Sporty Shorts: Play Like A Girl Movie Night

As a prelude to the 2019 Play Like A Girl event, LUNA Bar, the City of Albany Recreation DepartmentWomen Sports Film Festival, and the Albany Film Festival are co-hosting a night of Sporty Short films celebrating girls and women breaking barriers and making history through sports.

Admission is FREE (and so are the LUNA bars!) and open to everyone. Reserve your seat today and share with your friends.


  • 6:45 pm: Doors Open

  • 7:00 pm: Welcome and Introductions, City of Albany Recreation Department and Women Sports Film Festival

  • 7:10 pm: Boxing Demonstration with local professional boxer, Dalia "La Pantera" Gomez

  • 7:25 pm: Films Roll (film descriptions below)

  • 8:30 pm: Short Q & A with Jun Stinson, Director of Futbolistas4Life and Annie Reid, Integrated Marketing Project Manager at LUNA

Sporty Short Film Program

  • Quincy (5 minutes) Jake Symonds walked in the door after returning from a morning of surfing and found his four-year-old daughter Quincy sitting there waiting for him. “I’m coming surfing with you tomorrow” she told him. She’s surfed almost every day since. Now six, Quincy’s love of surfing continues to grow. Some consider her a surf prodigy. Others think she could one day be a world champion. But for right now, she’s just a kid who loves to surf.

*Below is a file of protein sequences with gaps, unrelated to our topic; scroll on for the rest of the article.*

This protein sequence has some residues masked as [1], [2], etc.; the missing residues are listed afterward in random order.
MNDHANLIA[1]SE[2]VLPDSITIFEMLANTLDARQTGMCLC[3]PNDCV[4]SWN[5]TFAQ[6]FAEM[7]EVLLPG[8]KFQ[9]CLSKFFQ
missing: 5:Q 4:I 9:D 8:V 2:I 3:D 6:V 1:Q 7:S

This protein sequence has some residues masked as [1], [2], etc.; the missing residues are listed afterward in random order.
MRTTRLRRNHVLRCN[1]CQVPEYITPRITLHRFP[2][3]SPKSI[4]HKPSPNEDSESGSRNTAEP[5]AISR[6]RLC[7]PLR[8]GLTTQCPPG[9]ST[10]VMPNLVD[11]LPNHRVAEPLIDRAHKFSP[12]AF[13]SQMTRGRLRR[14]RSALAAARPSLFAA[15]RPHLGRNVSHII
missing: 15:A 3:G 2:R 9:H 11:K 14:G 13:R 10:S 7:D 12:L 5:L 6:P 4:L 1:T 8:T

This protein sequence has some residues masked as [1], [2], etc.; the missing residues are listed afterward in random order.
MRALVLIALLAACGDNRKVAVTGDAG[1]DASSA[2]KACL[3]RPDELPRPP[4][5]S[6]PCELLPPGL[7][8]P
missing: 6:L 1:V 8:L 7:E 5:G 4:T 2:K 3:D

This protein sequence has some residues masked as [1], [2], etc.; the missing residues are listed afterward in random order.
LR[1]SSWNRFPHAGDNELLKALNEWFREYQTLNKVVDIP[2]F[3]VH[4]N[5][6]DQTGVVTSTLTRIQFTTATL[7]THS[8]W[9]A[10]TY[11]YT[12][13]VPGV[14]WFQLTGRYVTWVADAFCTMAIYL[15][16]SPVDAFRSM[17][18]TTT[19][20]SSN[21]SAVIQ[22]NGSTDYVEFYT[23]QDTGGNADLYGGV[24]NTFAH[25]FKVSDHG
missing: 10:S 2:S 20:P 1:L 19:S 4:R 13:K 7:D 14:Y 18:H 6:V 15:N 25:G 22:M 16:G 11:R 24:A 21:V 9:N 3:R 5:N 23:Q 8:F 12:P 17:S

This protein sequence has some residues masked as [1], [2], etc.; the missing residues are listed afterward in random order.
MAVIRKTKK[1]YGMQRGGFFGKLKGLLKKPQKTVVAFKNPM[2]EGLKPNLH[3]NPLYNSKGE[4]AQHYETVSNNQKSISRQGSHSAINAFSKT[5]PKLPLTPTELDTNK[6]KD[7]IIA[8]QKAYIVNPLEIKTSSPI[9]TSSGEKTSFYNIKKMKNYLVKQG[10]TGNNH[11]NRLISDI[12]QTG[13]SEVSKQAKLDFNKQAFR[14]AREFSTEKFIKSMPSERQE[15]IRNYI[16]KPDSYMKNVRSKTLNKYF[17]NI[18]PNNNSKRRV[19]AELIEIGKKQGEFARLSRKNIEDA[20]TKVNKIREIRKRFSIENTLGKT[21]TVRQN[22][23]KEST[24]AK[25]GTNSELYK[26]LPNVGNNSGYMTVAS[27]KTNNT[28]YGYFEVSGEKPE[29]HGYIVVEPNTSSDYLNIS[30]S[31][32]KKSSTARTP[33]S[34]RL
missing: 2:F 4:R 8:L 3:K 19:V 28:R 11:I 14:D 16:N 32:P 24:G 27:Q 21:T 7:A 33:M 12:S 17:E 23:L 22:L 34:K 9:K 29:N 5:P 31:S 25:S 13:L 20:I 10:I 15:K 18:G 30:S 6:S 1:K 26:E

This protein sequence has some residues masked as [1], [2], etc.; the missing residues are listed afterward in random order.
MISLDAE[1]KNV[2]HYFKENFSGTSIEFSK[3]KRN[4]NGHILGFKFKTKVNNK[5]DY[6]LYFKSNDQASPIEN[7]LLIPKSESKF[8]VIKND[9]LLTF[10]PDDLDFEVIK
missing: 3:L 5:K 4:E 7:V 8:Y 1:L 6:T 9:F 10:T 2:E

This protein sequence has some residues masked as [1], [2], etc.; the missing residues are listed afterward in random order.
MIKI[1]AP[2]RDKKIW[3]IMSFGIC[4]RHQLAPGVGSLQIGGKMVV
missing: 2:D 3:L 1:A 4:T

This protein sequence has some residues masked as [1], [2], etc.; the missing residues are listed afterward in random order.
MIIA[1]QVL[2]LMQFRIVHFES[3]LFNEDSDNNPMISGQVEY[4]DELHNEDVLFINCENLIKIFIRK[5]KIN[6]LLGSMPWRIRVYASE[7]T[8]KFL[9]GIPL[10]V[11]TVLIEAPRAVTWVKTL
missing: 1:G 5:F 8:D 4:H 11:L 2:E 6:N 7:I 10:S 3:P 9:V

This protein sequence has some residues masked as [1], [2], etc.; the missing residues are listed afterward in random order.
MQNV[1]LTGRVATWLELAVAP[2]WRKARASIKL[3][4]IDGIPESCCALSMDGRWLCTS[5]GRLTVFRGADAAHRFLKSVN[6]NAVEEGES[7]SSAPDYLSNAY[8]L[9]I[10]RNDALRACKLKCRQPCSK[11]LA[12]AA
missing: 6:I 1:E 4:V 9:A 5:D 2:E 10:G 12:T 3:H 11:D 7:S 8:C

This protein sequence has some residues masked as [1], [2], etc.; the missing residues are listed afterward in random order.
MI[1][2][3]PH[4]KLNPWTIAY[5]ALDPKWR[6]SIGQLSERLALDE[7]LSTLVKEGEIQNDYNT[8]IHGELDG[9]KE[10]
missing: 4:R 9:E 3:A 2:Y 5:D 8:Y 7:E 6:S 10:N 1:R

• FIBA Allow Hijab (14 minutes) Bilqis Abdul-Qaadir is the all-time leading scorer in Massachusetts history for high school basketball (male or female). In 2010, she became the first NCAA Division I player to wear a hijab on the court. But for three years she was blocked from pursuing her professional basketball career due to a FIBA rule that bans headscarves in international competitions.

  • JessZilla (7 minutes) Jesselyn “JessZilla” Silva is serious about boxing, and at 10 years old trains seriously with dreams of becoming a professional fighter. Her father, Pedro, finds himself caught in between supporting her dream and worrying about her future in boxing.

  • Futbolistas 4 Life (39 minutes) is about Oakland teens from Latinx immigrant families and the healing power of soccer. The film takes you into the lives of two high schoolers: One is a college hopeful and DACA applicant who’s navigating the reality of his immigration status, and the other is an American citizen afraid that her undocumented parents may be deported. These youth take solace in the game of soccer, which lets them, if only for a moment, put their worries on the sidelines